Gorham's 'white gold' flatware

September 2009 | Elephant ivory has long been coveted for its inherent beauty, natural resilience, and its capability of being finely carved. Homer mentions it often, in the Old Testament one hears of Solomon’s throne of ivory, and Roman senators also sat on seats of ivory.1 So highly prized as to be dubbed “white gold,” ivory’s special qualities make it ideal for use as handles for cutlery, and carved ivory handles on knives and forks were popular in northern Europe from the early Middle Ages. Although flatware with ivory handles was imported into the United States from Europe during colonial times and thereafter, no such domestically produced wares are known until the mid-nineteenth century.

When one thinks of nineteenth-century American ivory-handled flatware, usually the first examples to come to mind are the ornately decorated silver-gilt pieces with fancifully carved ivory handles made by the Whiting Manufacturing Company of New York. Of these, a few are individually numbered odd pieces such as tea balls and tea strainers. But some twenty-eight serving and “fancy” place pieces, although decorated differently, share the same stamped number, 2888, and together make up the not-full-line pattern called Ivory (see Fig. 3). 3 Tiffany and Company, also of New York, made ivory-handled flatware in a limited range of piece types and models that did not constitute a single pattern: eating knives, chafing-dish forks and spoons, cheese scoops, and cutlery for eating and carving game and meat.4 In Providence, Rhode Island, the Gorham Manufacturing Company produced a wide range of flatware with ivory handles, also not comprising a single pattern and usually designated individually or as small sets by different model numbers. The great variety of piece types and models notwithstanding, Gorham’s ivory-handled flatware was apparently produced in small quantities, is rare on today’s antiques market, and is not well known. Here we will examine a number of important examples that document Gorham’s production. In addition, by using X-rays in selected pieces we have discovered the innovative ways the firm joined the handles to the functional ends, methods that are not apparent from external examination.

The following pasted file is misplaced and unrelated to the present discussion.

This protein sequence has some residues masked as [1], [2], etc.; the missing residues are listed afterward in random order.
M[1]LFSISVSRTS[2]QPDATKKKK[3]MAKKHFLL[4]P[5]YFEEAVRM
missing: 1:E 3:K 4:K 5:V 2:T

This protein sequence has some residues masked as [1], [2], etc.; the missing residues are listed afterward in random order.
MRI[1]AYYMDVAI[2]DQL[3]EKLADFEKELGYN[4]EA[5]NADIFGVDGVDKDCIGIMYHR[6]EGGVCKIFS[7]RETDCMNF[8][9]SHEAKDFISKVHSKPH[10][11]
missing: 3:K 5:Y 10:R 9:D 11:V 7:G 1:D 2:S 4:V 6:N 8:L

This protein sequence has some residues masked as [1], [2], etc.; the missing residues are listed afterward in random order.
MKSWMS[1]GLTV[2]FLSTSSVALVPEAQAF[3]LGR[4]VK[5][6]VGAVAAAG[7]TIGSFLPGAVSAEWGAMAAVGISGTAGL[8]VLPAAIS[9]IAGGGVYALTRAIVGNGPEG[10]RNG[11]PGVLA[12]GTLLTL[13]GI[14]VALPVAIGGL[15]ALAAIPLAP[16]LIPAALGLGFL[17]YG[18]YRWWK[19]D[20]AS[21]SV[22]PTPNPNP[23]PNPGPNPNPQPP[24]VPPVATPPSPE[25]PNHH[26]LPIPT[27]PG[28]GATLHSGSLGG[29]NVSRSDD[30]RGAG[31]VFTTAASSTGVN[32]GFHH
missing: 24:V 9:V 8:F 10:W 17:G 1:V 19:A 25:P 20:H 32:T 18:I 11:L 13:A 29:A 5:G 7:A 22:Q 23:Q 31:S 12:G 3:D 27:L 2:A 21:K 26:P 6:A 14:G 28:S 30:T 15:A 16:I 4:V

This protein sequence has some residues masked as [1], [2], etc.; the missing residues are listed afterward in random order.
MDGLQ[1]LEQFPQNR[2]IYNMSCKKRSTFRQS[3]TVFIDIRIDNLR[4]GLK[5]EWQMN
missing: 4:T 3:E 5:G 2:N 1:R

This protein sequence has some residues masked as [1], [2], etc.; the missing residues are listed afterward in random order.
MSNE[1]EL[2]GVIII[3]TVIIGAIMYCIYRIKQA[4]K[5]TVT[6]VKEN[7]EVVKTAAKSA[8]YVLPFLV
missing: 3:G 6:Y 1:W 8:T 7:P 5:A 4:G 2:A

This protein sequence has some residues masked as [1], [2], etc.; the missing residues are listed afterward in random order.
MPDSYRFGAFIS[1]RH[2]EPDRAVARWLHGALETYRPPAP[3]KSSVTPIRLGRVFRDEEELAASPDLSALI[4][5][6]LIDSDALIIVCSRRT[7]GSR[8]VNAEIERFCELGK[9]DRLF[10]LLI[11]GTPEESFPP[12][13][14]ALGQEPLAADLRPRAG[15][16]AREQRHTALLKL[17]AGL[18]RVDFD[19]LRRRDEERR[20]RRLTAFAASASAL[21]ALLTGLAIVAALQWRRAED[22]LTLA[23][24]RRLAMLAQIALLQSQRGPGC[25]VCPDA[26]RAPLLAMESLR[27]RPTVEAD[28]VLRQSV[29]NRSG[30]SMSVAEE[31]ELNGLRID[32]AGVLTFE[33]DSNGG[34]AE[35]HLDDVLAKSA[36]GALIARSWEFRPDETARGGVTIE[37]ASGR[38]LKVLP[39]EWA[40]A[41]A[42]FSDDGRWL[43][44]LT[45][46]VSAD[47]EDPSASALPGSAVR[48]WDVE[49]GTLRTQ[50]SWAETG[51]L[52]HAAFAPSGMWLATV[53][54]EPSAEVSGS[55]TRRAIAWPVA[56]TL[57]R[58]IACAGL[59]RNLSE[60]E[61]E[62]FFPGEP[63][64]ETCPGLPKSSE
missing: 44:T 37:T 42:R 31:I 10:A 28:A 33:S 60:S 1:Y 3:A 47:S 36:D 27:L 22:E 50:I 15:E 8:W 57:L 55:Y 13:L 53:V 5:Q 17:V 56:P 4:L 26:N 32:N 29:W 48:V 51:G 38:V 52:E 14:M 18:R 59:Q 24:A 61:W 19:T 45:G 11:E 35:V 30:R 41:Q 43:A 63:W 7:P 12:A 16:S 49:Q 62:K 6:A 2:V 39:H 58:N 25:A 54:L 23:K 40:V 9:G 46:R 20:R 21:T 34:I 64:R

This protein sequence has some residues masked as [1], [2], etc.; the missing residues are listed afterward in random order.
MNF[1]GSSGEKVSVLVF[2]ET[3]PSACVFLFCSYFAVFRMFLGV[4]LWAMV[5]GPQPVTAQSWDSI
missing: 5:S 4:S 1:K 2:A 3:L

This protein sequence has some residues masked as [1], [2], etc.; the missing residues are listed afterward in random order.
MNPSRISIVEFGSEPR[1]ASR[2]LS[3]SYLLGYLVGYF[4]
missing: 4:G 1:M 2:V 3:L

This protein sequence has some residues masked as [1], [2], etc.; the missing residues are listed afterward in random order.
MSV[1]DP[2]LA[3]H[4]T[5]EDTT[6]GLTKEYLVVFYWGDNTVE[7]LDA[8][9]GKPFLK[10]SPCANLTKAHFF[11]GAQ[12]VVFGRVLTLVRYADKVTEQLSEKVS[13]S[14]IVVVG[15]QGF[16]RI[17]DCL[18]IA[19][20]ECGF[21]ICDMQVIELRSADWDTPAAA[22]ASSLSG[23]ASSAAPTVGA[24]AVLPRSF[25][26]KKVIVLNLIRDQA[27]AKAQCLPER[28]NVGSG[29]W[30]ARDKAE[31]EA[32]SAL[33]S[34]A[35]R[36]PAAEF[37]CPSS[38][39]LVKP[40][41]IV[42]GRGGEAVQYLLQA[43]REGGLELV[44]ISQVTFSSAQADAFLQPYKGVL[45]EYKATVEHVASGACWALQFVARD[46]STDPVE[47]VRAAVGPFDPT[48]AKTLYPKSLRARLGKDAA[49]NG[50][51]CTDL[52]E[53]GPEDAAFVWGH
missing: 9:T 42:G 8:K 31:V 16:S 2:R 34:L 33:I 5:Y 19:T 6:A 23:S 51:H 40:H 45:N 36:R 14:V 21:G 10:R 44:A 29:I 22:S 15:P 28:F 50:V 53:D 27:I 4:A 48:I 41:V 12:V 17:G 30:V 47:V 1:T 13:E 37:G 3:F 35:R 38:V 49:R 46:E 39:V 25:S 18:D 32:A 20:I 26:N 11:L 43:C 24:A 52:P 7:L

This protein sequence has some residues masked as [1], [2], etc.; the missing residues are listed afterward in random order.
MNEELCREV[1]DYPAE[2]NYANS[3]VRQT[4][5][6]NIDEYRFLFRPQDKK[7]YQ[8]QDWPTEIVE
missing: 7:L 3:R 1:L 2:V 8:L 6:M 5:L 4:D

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by Émile Jacques Ruhlmann (1879-1933), 1926. Macassar ebony, amaranth, and ivory. Metropolitan Museum of Art. By Cynthia Drayton

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